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Dermatopathology: Practical & Conceptual July - September 2001
Evolution in Thinking: Criteria for Clinical Diagnosis of Melanoma, 1947–2000: A Critique in Historical Perspective
Mary Aldrene L. Tan, M.D.
A. Bernard Ackerman, M.D.
Becker and Obermayer
Ormsby and Montgomery
Sulzberger and Wolf
Pillsbury, Shelley, and Kligman
Fitzpatrick and Clark
Lewis and Wheeler
Callen, Stawiski, and Voorhees
Roses, Harris, and Ackerman
Dobson and Abele
Friedman, Rigel, and Kopf
Fitzpatrick, Rhodes, Sober, and Mihm
Koh and Rogers
McCarthy et al.
Mooi WJ and Krausy
Fitzpatrick, Milton, Balch, Shaw, McCarthy, and Sober
National Institutes of Health Consensus Conference
Holzle, Kind, Plewig, and Burgdorf
Marghoob, Slade, Kopf, Rigel, and Friedman
Arndt, Wintroub, Robinson, and LeBoit
Elder and Elenitsas
Maize et al.
Langley, Fitzpatrick, and Sober
Farmer and Hood
Fleischer, Feldman, Katz, and Clayton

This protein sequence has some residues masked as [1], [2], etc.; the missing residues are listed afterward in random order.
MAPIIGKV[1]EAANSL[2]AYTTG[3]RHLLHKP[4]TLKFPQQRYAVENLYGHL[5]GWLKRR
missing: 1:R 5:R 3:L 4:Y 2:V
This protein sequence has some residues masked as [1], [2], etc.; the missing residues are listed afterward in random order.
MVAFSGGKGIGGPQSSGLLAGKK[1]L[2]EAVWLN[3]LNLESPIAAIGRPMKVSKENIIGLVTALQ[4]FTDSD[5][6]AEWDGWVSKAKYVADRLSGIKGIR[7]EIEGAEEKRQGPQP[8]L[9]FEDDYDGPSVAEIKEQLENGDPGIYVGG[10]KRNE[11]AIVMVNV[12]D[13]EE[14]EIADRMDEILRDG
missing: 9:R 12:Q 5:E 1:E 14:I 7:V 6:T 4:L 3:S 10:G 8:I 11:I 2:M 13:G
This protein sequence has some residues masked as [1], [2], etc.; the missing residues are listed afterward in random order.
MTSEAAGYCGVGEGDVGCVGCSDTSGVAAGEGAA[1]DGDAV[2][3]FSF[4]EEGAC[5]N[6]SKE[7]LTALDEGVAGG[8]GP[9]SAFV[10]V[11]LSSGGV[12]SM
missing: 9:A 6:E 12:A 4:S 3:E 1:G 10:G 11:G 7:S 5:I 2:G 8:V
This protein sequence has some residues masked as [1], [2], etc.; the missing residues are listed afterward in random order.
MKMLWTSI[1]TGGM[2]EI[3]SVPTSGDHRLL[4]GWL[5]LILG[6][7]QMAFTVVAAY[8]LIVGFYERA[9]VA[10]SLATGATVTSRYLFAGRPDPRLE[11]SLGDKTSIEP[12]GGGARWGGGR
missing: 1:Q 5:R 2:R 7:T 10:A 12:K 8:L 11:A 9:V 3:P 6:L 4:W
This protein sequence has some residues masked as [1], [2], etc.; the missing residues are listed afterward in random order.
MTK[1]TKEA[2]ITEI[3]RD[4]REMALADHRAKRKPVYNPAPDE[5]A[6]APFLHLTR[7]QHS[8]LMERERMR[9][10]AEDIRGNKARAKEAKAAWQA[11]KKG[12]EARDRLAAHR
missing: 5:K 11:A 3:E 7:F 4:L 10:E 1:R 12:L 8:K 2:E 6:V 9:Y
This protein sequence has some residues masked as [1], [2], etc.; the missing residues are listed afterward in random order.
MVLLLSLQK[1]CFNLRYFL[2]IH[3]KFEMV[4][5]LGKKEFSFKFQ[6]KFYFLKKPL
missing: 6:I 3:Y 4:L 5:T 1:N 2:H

Ackerman, Kerl, Sánchez, et al.
Sulzberger and Wolf
"The malignant mole is one of the most serious lesions we [physicians] are called upon to treat. Often metastasis has taken place before the physician is consulted. The outlook is bad, if not invariably fatal. If small, early lesions are excised in toto, with a wide margin, some cases will be cured. . ."
"Malignant melanomas are usually heavily pigmented, bluish to black, rapidly growing tumors."
Sulzberger MB, Wolf J.
Dermatology Essentials of Diagnosis and Treatment.
Chicago: The Year Book Publishers, Inc., 1952:385.
The term "malignant mole" is an oxymoron; a mole is a colloquial expression employed by the laity and by indiscriminant physicians for a melanocytic nevus, and a melanocytic nevus, by definition, is benign. In short, a melanoma is not a malignant mole. According to Sulzberger and Wolf, on the basis of their experience prior to 1952, when patients with a primary melanoma present themselves to a physician, the neoplasm already had metastasized and the "outlook is bad, if not invariably fatal." They understood, properly, that if "small, early lesions are excised in toto . . . some cases will be cured . . ." In fact, all macules of melanoma that are devoid of signs of regression are curable by simple excision with a narrow margin. Never is a "wide margin" necessary for removal of melanoma, irrespective of the thickness of it; excision
is what is necessary.
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